He noted that he sees this effort as an opportunity to improve outcomes for all who are served by HHS. We are engaging in a process to reimagine how we work and how we deploy the American taxpayers’ financial resources, and the vast array of people, physical assets, and intellectual and institutional knowledge that exist with HHS today to better serve Americans now and well into the future.
He went on to say, here’s how we’re going to do it with six values. That is critical about his way of thinking, how we’re going to develop ideas, the things he wanted us to think about. The effort is guided by the values of empowerment, engagement, performance, service, stewardship, and sustainability. These were the guidelines that led us through our two-week reimagining process and will be the guidelines going forward as well.
How did the initiative originate?
The initiative originated from the White House and was driven by Executive Order 13781 from the president. The Office of Management and Budget (OMB) published memorandum M-17-22 with more detailed guidance and suggestions on how to implement the executive order (EO). The EO impacts everyone within the executive branch. So it’s not just HHS; it’s all the departments under the executive branch. Anyone in a cabinet-level agency would be involved in this. One of the things that Secretary Price wanted to do is set up ways to get a lot of people and employees involved in the process.
“ReImagine HHS empowers every member of the HHS team. … It will have governmentwide impact.”
― Bill McCabe, Director, Financial Management and Procurement Portfolio and Chief Financial Officer, PSC
What is your role, and how is PSC helping with the initiative?
There were five workgroups that focused on a given area within the HHS mission: economic and social well-being, health care system, management and stewardship, public health, and scientific advancement. I was a member of the management and stewardship team along with PSC Director Al Sample. There were like 40 people on this team. We came up with approximately six ideas and presented them to a steering committee. I think they were well received and will be at acted on to one extent or another.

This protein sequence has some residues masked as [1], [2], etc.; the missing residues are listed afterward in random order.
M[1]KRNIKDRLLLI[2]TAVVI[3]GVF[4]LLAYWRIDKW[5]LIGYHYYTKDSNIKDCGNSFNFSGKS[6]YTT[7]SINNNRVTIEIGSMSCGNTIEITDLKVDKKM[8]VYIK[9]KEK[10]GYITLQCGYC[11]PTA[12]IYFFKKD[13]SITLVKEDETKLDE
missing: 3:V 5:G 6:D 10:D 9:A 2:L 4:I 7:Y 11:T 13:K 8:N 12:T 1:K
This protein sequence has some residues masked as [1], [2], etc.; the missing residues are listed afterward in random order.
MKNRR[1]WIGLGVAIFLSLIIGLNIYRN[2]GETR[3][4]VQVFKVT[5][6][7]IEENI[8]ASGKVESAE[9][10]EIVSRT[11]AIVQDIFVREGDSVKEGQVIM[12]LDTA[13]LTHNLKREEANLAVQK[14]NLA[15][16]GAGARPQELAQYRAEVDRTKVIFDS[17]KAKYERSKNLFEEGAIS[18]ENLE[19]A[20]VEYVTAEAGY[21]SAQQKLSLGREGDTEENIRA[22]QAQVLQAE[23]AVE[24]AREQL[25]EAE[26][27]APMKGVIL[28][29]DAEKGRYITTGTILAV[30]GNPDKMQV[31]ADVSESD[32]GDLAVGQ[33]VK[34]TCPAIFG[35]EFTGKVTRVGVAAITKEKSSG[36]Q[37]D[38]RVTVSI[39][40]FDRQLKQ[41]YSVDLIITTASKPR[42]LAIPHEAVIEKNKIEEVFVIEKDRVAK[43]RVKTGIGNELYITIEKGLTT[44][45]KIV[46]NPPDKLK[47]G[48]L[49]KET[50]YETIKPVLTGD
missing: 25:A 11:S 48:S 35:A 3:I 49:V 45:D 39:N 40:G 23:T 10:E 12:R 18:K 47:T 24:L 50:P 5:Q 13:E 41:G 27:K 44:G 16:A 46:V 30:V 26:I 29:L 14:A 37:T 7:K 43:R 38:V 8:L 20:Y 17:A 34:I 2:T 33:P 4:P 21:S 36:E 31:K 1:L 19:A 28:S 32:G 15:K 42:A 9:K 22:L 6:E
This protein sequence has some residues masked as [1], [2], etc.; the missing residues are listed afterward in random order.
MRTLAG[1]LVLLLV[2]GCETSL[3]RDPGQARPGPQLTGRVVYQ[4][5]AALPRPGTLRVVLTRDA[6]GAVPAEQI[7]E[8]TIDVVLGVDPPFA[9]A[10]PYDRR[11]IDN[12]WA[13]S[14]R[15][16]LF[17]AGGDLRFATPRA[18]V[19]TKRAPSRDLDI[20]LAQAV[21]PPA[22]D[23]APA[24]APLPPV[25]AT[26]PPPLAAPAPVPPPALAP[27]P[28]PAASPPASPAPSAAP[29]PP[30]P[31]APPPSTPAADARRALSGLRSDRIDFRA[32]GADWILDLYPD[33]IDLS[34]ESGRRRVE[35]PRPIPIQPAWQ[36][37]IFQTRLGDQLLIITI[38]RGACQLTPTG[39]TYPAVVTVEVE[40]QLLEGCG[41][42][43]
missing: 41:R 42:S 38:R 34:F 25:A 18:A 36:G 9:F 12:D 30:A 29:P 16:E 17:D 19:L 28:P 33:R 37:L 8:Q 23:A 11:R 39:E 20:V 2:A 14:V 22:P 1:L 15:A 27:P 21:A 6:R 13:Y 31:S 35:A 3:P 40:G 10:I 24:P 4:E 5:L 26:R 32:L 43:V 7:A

The five teams came up with 28 suggestions that they forwarded to the steering and executive committees. On the last day, the teams presented the 28 different initiatives or ideas on how to make HHS better, faster, cheaper, and more economical.
I think the initiative was even bigger than the people imagined. They set up an e-suggestion box, and from what I understand, they received over 6,000 suggestions early on — so virtually all HHS employees were given the opportunity to participate in one manner or another. I think that shows the wide array of people who were interested in reimagining HHS with ideas and suggestions. That's pretty amazing.
That's almost 10 percent of our employees who contributed, so it's a pretty significant return. The suggestions are going to be sifted through and some are valid and will be used. In addition to that, I understand OMB set up a notice in the Federal Register (an official journal of the U.S. federal government) and asked for comments. The notice was on redesigning and reimagining government as a whole — not just HHS. I understand they received huge amounts of comments — like 60,000 — over the first weekend. A lot of the comments were from industry on how to redesign government.